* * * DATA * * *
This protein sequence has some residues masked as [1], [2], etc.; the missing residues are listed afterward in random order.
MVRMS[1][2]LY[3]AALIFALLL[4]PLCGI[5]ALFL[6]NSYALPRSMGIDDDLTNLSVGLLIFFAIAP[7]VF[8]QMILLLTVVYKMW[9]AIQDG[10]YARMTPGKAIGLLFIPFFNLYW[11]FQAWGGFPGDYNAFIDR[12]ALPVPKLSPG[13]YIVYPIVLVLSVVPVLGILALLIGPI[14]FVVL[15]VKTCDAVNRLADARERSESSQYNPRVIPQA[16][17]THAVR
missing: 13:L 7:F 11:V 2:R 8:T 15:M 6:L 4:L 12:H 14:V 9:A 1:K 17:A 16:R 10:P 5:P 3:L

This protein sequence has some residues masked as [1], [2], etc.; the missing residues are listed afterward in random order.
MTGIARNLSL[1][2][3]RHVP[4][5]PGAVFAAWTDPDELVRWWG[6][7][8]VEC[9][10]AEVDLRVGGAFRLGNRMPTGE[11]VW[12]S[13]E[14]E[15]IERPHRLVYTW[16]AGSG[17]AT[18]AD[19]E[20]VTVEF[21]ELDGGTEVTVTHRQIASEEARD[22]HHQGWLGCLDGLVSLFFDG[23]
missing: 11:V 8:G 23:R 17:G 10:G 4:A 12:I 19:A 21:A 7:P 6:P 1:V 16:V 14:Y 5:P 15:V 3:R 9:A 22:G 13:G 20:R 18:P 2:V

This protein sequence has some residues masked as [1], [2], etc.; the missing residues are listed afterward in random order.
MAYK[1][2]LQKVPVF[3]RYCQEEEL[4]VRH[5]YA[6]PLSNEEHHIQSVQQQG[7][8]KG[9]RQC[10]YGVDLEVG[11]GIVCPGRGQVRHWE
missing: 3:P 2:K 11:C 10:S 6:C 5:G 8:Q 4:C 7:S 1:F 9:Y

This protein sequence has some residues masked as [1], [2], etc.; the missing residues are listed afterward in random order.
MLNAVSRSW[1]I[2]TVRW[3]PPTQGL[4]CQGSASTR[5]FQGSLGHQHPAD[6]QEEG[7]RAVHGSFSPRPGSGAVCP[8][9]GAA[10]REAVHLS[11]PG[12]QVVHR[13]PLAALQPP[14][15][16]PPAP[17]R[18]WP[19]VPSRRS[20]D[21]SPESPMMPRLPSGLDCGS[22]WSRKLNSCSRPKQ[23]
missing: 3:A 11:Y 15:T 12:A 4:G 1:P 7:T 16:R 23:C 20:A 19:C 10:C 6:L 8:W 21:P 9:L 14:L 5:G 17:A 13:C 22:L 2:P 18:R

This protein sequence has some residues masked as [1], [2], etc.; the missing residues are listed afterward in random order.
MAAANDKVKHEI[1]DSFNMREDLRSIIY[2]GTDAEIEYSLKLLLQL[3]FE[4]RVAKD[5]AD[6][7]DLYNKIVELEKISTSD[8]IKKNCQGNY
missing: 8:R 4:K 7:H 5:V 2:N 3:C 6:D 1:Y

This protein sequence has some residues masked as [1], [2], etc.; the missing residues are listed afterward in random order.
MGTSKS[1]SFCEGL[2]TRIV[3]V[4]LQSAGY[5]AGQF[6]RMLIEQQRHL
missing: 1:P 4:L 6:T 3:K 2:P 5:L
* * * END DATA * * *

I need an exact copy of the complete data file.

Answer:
This protein sequence has some residues masked as [1], [2], etc.; the missing residues are listed afterward in random order.
MVRMS[1][2]LY[3]AALIFALLL[4]PLCGI[5]ALFL[6]NSYALPRSMGIDDDLTNLSVGLLIFFAIAP[7]VF[8]QMILLLTVVYKMW[9]AIQDG[10]YARMTPGKAIGLLFIPFFNLYW[11]FQAWGGFPGDYNAFIDR[12]ALPVPKLSPG[13]YIVYPIVLVLSVVPVLGILALLIGPI[14]FVVL[15]VKTCDAVNRLADARERSESSQYNPRVIPQA[16][17]THAVR
missing: 13:L 7:F 11:V 2:R 8:T 15:M 6:L 4:L 12:H 14:V 9:A 1:K 17:A 16:R 10:P 5:P 3:L

This protein sequence has some residues masked as [1], [2], etc.; the missing residues are listed afterward in random order.
MTGIARNLSL[1][2][3]RHVP[4][5]PGAVFAAWTDPDELVRWWG[6][7][8]VEC[9][10]AEVDLRVGGAFRLGNRMPTGE[11]VW[12]S[13]E[14]E[15]IERPHRLVYTW[16]AGSG[17]AT[18]AD[19]E[20]VTVEF[21]ELDGGTEVTVTHRQIASEEARD[22]HHQGWLGCLDGLVSLFFDG[23]
missing: 11:V 8:G 23:R 17:G 10:G 4:A 12:I 19:A 21:A 7:P 6:P 1:V 16:V 14:Y 5:P 15:V 3:R 9:A 22:G 13:G 20:R 18:P 2:V

This protein sequence has some residues masked as [1], [2], etc.; the missing residues are listed afterward in random order.
MAYK[1][2]LQKVPVF[3]RYCQEEEL[4]VRH[5]YA[6]PLSNEEHHIQSVQQQG[7][8]KG[9]RQC[10]YGVDLEVG[11]GIVCPGRGQVRHWE
missing: 3:P 2:K 11:C 10:S 6:C 5:G 8:Q 4:C 7:S 1:F 9:Y

This protein sequence has some residues masked as [1], [2], etc.; the missing residues are listed afterward in random order.
MLNAVSRSW[1]I[2]TVRW[3]PPTQGL[4]CQGSASTR[5]FQGSLGHQHPAD[6]QEEG[7]RAVHGSFSPRPGSGAVCP[8][9]GAA[10]REAVHLS[11]PG[12]QVVHR[13]PLAALQPP[14][15][16]PPAP[17]R[18]WP[19]VPSRRS[20]D[21]SPESPMMPRLPSGLDCGS[22]WSRKLNSCSRPKQ[23]
missing: 3:A 11:Y 15:T 12:A 4:G 1:P 7:T 16:R 23:C 20:A 19:C 10:C 6:L 8:W 21:P 9:L 14:L 5:G 17:A 13:C 22:L 2:P 18:R

This protein sequence has some residues masked as [1], [2], etc.; the missing residues are listed afterward in random order.
MAAANDKVKHEI[1]DSFNMREDLRSIIY[2]GTDAEIEYSLKLLLQL[3]FE[4]RVAKD[5]AD[6][7]DLYNKIVELEKISTSD[8]IKKNCQGNY
missing: 8:R 4:K 7:H 5:V 2:N 3:C 6:D 1:Y

This protein sequence has some residues masked as [1], [2], etc.; the missing residues are listed afterward in random order.
MGTSKS[1]SFCEGL[2]TRIV[3]V[4]LQSAGY[5]AGQF[6]RMLIEQQRHL
missing: 1:P 4:L 6:T 3:K 2:P 5:L